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Kids and Money -- Lessons Begin at Home

Most people believe parents should be teaching children about finances - but research suggests that's not happening. In a credit union poll of about 3,400 consumers, 19.9% said they received most of their financial education at home. Most 62.2% said they learned about money through experience and life lessons. Schools didn’t pick up the slack, either. Only 6.5% received most of their financial education in the classroom.

Parents want their children to have a good handle on finances before kids leave the house in their late teens or early 20s, but most aren't sharing the necessary wisdom to make that happen.

T. Rowe Price's 2017 Parents, Kids and Money survey found 69 percent of parents have some reluctance discussing financial matters with kids. About 35 percent of parents rated talking to their children about family finances as either very or extremely uncomfortable - ranking it alongside talks about death and drugs.

Partly, parents may feel too self-conscious about their own financial situation to be comfortable sharing with their children. The T. Rowe Price survey found parents who have declared bankruptcy are 24 percent more reluctant to discuss money with their kids. Parents carrying more than $5,000 in credit card debt are 14 percent more likely to feel uneasy having those financial conversations.

Financial literacy is simply the act of learning how money works and how to manage finances in a responsible manner. Many people never learned this important information before receiving their first credit card, car loan or moving into their first apartment.

Most children unconsciously look to the adults in their lives to learn financial concepts. Parents are typically the first people who will explain the value of money to children. Whether it's through a weekly allowance, saving birthday and Christmas money in a piggy bank or helping them open a checking account after kids start their first job, parents significantly influence how their children will manage their finances throughout life.

We often hear the old adage, 'you're never too young to start saving,' but many people do not put it into practice. We want to help change this behavior.

Tips to teaching children financial literacy:

  • Set an example. Kids glimpse financial concepts for the first time through the adults in their lives. Children who consistently see their parents pay the bills on time and keep up a budget are more likely to adopt those practices in their own lives. Parents who have made financial mistakes should also share the experience with their children. That knowledge can equip kids to avoid the same mistakes with their money in the future.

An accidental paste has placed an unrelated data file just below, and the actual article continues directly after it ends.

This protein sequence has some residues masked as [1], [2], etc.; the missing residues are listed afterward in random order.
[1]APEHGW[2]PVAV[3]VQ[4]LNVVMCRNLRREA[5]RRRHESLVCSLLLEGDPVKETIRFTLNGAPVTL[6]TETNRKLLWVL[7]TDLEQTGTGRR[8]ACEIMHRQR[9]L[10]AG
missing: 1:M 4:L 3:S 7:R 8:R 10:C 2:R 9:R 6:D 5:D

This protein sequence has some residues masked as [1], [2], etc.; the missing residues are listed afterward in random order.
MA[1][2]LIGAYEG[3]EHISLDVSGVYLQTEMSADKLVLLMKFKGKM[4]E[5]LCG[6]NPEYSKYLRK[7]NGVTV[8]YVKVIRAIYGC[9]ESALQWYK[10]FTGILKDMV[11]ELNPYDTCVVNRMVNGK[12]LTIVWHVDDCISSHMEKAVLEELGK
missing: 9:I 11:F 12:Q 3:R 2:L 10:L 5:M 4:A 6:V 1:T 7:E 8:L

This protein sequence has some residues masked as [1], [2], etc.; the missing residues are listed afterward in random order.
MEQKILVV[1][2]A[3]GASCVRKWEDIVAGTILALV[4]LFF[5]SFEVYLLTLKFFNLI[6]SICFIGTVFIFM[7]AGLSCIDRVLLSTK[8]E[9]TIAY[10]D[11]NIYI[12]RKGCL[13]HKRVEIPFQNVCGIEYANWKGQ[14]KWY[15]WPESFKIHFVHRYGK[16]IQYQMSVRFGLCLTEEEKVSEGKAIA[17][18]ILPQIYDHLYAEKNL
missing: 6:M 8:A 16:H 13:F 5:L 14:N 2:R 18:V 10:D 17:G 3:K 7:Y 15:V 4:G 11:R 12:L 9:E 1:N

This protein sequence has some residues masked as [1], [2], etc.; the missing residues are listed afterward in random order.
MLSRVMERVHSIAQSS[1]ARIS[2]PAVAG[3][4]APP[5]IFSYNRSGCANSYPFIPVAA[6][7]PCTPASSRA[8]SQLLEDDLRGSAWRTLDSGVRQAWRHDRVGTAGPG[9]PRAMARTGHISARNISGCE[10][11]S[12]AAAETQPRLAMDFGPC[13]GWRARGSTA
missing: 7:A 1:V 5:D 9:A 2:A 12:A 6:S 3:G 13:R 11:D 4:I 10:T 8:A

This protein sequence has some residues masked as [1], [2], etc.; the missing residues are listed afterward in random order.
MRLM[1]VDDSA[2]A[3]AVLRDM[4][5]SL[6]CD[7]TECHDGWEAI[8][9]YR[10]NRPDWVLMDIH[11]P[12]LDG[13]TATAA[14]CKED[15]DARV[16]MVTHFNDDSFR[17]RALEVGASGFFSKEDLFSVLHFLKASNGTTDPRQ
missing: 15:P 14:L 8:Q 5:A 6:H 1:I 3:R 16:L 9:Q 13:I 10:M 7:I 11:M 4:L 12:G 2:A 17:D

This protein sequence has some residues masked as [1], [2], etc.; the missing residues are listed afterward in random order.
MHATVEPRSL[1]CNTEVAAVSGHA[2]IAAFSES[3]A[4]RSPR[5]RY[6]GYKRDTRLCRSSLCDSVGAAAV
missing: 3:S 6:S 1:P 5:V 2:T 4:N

• Make savings a tangible concept. Encourage younger kids to collect spare change in a clear jar or container so they can see their savings grow. Each time the kids want a small treat, parents can offer to put the money they would have used to buy the treat into the "savings jar," instead. Once the jar is full, children can count the money and use the funds to purchase an extra-special treat. That way, they'll associate a sense of excitement with savings - they'll understand that delaying gratification can lead to a greater payoff down the road. Parents of teens can apply the same concepts to their adolescent's first savings account. They can be encouraged to delay gratification to save for something larger.
  • Have kids learn with their own money. Kids will learn the value of a dollar better if the dollar is their own. Younger children who are paid a small allowance for chores they complete around the house will learn the concept of working for money. Kids can then begin to spend their own money on some of the things they want. They'll begin to appreciate what these items actually cost and will be more open to lessons about price comparison. Likewise, teenagers should be encouraged to get a job, even if it's a part-time gig on weekends or vacations.
  • Get kids familiar with banking. Parents can make a trip to their financial institution an exciting event for younger kids. Let them in on the process - maybe even let them press the buttons on the ATM or help to fill out a deposit slip. They'll feel included in adult chores and won't feel intimidated by banking later in their lives. Pre-teens can open their own checking accounts and become familiar with handling checks and debit cards.
  • Get help. There are plenty of resources out there for parents feeling mystified about their children's financial education. Organizations like the JumpStart Coalition publish libraries of financial education resources on their websites.

Willis-Knighton Federal Credit Union has special savings accounts for children and teens. Scotty Savers is for children ages Birth through 12 years old. Extreme Teen is for ages 13- 17. At age 16, we can add a checking account to their Extreme Teen account to help them learn how to manage a debit card. They receive a quarterly newsletter just for them. To open an account for your child, bring their Social Security Card and your identification. Teens will need their school ID or their Driver’s License if they have one. You can set up Payroll Deduction to have money deposited into their account each pay period. Teach them to always save a portion of any money they receive from birthdays or Christmas.

Beginning Nov. 1 – Dec. 31, 2019, Kids accounts may be opened for FREE!

Help your child learn to make wise financial decisions. Start with opening their own account at Willis-Knighton Federal Credit Union.

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